The latest from Gary Cherone (Extreme, Van Halen), who has teamed up with his brother Mark to write his most succinct record to date. The self-titled, HURTSMILE is a raw sonic sucker punch in the face! From the opening buzz saw riff of “Just War Theory” to the epic finale of ”Slave” and “Beyond The Garden/Kicking Against the Goads”, Gary continues to push and poke you in the ear with his lyrically provocative themes.
“Hurtsmile was a long time coming… I always wanted to write a record with my brother,” says Gary. "I'm a big fan of Mark’s song writing and his snarling guitar riffs." The timing was right as Extreme was in-between their touring and record cycle, leaving Gary the freedom. They recruited Joe Pessia (bass) an alumnus of Nuno Bettencourt’s Dramagods as well as the guitar player for Tantric. Joe also engineered, and co-produced the record with Gary. To round off the lineup they enlisted heavy hitter Dana Spellman on drums “It’s an east coast/Boston thing,” states Gary. “Mark, my brother, was in a band with Nuno’s brother… Joe was in Nuno’s band and Dana was a friend, and student of Mike Mangini (former Extreme drummer) … we like to keep it in the family.”
The lineup is not the only thing familiar with the band. In true Cherone fashion, the record is chock full of swaggering guitar, soaring vocals and the trademark Cherone eclecticism on tracks such as “Jesus Would You Meet Me”, the reggae-tinged “Just War Reprise” and the Dylan-esque “The Murder of Daniel Faulkner (4699)”. “Hurtsmile was about returning to my roots, writing a record in my basement, a straight up rock ‘n’ roll record… but it turned out to be more diverse and ambitious than I expected.”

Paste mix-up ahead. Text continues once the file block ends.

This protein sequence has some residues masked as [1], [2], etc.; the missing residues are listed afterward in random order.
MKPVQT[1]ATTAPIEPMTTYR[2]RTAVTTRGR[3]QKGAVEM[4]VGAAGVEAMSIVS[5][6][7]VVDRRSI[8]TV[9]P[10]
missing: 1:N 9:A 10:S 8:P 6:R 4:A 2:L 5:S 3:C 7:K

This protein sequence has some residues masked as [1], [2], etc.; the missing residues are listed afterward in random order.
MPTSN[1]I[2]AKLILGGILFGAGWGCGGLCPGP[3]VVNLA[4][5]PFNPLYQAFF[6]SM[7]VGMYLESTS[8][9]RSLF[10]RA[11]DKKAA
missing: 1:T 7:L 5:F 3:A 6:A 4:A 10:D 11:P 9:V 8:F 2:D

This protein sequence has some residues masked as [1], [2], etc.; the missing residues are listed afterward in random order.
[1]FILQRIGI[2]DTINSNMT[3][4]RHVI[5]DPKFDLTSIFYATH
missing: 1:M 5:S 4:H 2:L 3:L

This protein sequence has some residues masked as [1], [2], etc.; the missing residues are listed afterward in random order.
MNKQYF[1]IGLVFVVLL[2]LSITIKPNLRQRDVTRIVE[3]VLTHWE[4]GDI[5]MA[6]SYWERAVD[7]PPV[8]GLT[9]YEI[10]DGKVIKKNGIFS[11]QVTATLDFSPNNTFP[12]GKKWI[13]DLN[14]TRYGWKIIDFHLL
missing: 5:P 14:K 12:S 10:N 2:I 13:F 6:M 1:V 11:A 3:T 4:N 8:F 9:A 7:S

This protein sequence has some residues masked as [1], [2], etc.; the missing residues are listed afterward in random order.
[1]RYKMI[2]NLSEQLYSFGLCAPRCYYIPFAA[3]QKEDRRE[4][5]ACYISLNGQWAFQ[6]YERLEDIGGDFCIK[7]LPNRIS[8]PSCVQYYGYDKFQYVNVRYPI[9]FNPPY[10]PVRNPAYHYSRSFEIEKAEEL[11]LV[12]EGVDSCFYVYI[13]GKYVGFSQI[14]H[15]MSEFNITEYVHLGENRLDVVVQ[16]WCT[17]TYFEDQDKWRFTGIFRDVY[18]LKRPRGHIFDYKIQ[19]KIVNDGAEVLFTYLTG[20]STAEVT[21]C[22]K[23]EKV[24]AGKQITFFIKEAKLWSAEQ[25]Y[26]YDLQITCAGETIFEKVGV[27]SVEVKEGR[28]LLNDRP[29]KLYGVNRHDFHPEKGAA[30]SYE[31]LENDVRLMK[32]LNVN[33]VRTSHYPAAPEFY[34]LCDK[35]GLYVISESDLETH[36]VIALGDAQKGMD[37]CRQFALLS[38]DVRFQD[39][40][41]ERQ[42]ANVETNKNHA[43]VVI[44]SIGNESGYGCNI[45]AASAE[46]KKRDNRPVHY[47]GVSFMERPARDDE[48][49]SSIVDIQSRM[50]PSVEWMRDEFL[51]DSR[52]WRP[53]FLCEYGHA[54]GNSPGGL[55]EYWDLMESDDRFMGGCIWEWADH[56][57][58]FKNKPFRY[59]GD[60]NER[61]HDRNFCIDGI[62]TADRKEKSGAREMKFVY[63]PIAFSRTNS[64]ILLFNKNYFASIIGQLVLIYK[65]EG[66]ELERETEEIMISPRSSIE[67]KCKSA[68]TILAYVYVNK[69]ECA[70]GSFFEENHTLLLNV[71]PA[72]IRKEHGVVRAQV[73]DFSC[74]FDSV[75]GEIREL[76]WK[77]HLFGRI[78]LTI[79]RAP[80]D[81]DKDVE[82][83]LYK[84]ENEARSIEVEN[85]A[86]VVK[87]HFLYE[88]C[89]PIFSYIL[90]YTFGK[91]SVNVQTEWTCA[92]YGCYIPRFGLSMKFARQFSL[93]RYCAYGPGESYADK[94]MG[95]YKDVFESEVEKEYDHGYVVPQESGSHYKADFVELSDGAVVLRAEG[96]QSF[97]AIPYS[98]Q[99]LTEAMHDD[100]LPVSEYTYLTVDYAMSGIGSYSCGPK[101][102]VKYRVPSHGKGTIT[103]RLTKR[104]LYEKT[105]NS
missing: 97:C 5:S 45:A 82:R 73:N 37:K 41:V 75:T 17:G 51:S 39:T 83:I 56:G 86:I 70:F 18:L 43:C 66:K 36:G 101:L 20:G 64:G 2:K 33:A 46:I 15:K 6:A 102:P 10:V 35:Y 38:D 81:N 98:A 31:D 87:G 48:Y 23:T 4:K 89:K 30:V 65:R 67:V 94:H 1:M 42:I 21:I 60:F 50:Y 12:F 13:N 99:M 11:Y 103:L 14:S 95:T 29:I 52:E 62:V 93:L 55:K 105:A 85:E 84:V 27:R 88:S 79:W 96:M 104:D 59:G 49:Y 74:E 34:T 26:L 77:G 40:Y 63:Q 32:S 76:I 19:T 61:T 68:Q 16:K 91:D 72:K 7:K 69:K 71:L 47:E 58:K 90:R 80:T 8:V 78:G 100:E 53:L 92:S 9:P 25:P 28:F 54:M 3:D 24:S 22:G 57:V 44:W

Gary is no stranger to taking on intense topics, and Hurtsmile is no exception. The first half of the record is a group of more loosely knit songs such as the cynically inquisitive "Just War Theory", the limit's of free speech "Tolerance Song" and the disturbingly mesmerizing “Kaffur (Infidel)”, inspired by the beheading of journalist Daniel Pearl.
The 2nd half of the record is more conceptually cohesive; an introspective look at the nature of man and the condition of the human heart. “Stillborn" introduced earlier, and "Set Me Free" both touch on mans inclination toward darkness, culminating with an epic journey from sin to salvation… "Slave" to "Beyond the Garden/Kicking Against the Goads".
For the most part both themes are represented as two sides of a record. A concept familiar to Extreme fans but make no mistake, whether reading between the lines or just moved by the visceral power of the music, this is a completely different type of record. Gary adds, "All the boys in the band bring something new to the table, and you'll never know what hit you!"